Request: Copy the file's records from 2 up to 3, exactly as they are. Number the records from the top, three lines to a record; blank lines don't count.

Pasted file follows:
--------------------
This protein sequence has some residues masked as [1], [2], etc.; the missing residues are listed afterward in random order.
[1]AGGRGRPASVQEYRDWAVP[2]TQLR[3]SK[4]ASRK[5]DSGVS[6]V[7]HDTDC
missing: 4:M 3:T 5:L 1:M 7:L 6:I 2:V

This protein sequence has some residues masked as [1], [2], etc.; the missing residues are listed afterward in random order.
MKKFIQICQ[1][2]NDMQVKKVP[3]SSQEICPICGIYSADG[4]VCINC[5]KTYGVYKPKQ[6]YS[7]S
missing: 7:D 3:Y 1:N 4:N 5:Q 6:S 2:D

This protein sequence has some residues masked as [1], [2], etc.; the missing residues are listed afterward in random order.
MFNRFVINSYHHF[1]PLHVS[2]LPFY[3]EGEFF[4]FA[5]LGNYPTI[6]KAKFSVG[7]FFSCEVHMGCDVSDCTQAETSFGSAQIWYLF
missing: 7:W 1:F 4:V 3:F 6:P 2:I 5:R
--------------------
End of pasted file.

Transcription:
This protein sequence has some residues masked as [1], [2], etc.; the missing residues are listed afterward in random order.
MKKFIQICQ[1][2]NDMQVKKVP[3]SSQEICPICGIYSADG[4]VCINC[5]KTYGVYKPKQ[6]YS[7]S
missing: 7:D 3:Y 1:N 4:N 5:Q 6:S 2:D

This protein sequence has some residues masked as [1], [2], etc.; the missing residues are listed afterward in random order.
MFNRFVINSYHHF[1]PLHVS[2]LPFY[3]EGEFF[4]FA[5]LGNYPTI[6]KAKFSVG[7]FFSCEVHMGCDVSDCTQAETSFGSAQIWYLF
missing: 7:W 1:F 4:V 3:F 6:P 2:I 5:R